Thursday, Mar 25, 2021
After successfully defending her dissertation, Paryn Wallace '20 is now an adjunct professor at Rider
by Keith Fernbach
As a first-generation African American college student, Paryn Wallace '20 endured challenges many of her peers did not have to face.
“I had trouble adjusting to college life,” she recalls. “I didn’t understand what office hours meant and I had difficulty navigating the campus in general. There was no one that I could ask, or an office that could provide assistance to me. As a minority student at a predominantly white institution, I just had to figure it out.”
She says there were to two factors that were instrumental in preventing her from falling through the cracks. One was being a member of the dance team, which she participated in for four years and later served as an adviser for when she was in graduate school.
The other came about during her junior year, when her school created a multicultural student affairs office and she took on the role of minority assistance peer. In this capacity, she mentored first-year students by engaging with them in social activities and helping them acclimate to college. “I didn’t have the support I felt I needed, so I wanted to become that source of support for other minority students,” she says.
These experiences stuck with Wallace throughout her career in higher education administration, which has included roles with Benedict College, The Citadel and her current position as undergraduate student and diversity outreach administrator at Princeton University, where she has worked since 2014.
In 2017, when Wallace enrolled in Rider University’s Doctor of Educational Leadership (Ed.D.) program, she saw it as an opportunity to create meaningful change for future generations of students in her position.
“I knew early on that I wanted to explore the topic of students who were the first in their family to attend college,” she says. “Then, a few months into the Ed.D. program, I was having a conversation with an African American student who told me about the struggles she was having, and how she was really relying on her co-curricular friend group. So I started thinking about first generation students who were African American, and the role of co-curricular activities in their lives.”
Wallace would spend the next four months conducting that research, which she turned into a dissertation titled Understanding How First-Generation, African American, Women Undergraduate Students Navigate Their Collegiate Experience Through Cocurricular Programs at One Ivy Institution. She successfully defended it in 2020, earning her doctorate.
One of the common pain points mentioned by her research subjects was a feeling of isolation, or being overlooked, largely due to the fact that for the most part, they were not engaging with groups of people who looked like them.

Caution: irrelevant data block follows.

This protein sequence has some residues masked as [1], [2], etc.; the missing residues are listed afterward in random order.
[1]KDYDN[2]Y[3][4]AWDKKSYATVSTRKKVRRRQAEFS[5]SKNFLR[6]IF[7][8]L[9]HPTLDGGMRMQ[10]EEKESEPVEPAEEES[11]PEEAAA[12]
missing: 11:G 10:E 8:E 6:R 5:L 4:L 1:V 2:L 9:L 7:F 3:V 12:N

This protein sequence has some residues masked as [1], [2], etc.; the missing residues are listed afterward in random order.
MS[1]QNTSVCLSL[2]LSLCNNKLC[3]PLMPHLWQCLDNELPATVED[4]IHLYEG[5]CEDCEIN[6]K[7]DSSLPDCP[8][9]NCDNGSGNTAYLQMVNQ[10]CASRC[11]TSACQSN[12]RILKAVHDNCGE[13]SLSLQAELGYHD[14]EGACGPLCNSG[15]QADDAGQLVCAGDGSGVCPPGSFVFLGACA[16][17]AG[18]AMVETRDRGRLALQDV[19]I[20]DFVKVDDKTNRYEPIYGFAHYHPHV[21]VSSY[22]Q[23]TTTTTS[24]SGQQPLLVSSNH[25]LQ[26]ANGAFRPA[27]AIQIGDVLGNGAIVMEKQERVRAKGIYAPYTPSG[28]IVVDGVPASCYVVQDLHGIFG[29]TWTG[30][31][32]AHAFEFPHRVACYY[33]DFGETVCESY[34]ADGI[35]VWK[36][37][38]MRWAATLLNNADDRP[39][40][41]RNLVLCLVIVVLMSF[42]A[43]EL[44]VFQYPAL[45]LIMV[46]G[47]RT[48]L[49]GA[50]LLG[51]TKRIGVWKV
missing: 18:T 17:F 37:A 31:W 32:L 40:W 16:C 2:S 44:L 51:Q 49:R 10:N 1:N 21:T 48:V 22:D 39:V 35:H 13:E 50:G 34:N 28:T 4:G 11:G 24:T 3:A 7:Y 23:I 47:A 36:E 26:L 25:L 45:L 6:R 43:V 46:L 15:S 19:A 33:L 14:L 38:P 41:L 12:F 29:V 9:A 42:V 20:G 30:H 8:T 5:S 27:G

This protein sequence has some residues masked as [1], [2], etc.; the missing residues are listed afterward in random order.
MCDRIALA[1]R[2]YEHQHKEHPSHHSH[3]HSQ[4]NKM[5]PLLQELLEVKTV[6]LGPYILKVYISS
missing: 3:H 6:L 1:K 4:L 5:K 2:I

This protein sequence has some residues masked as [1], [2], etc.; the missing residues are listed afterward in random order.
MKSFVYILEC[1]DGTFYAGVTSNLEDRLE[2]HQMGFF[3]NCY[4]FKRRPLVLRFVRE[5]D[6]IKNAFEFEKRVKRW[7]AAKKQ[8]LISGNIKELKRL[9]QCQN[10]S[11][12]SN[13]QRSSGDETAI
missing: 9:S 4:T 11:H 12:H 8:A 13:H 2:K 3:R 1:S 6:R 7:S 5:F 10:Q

But by participating in cocurricular activities, such as clubs, teams and campus-based organizations, they were able to make the connection they had been missing. “They found friendship and community. They found a sense of belonging. They found self-awareness, and they were able to talk about their mental health with the other people in the groups,” she says.
Co-curricular participation also helped to contribute to the personal growth of these women. “They felt they developed skills like professionalism and leadership,” she says. “They learned how to manage money. They learned networking. Because they were first generation college students, they had not been exposed to a lot of these things. They were able to connect with students and they found internships and even jobs based on being in some of these clubs and organizations.”
While Wallace’s research found that the women benefitted from participation in all types of co-curricular organizations, the sense of belongingness was even greater when they were involved in activities with other African American women.
“When I first started the research, I don’t think that I was looking for that, but it was something that was very specific that I found,” she says. “When they were in these sister circle organizations, that’s when they thrived the most, and they were a source of support for each other.”
Having completed her dissertation, Wallace believes there are a number of actionable steps universities can take to enhance students’ experience.
“My most important recommendation is to be more intentional in creating these inclusive spaces that support the multiple identities of these students,” she says.
She also believes administrators can be more proactive in fostering relationships with students. “The women I spoke to said they would like to receive more support from African American administrators on campus. They would like more connection with these administrators, such as through a mentorship program. I’ve been involved in a couple of initiatives on my campus where we reach out to African American women students and have dinner with them, or have different leadership development opportunities for them. They would like more of that.”
Wallace is also now in a position to effect change through her new role as an adjunct professor at Rider. Beginning in the Spring 2021 semester, she is teaching a course called "Forms of Diversity in Organizations" (LEAD 512), which is offered as part of the Master of Arts in Organizational Leadership program.
“I’m really excited about the course,” she says. “We will explore transitions that occur in workplaces, issues like acceptance, implicit and explicit bias, discrimination, diversity and inclusion, and how leaders respond to those changes. And I’m so grateful to Dr. Tricia Nolfi. I would like to think that she saw my growth and development over the past couple of years. She’s been working with me and she’s been a huge mentor for me throughout the process.”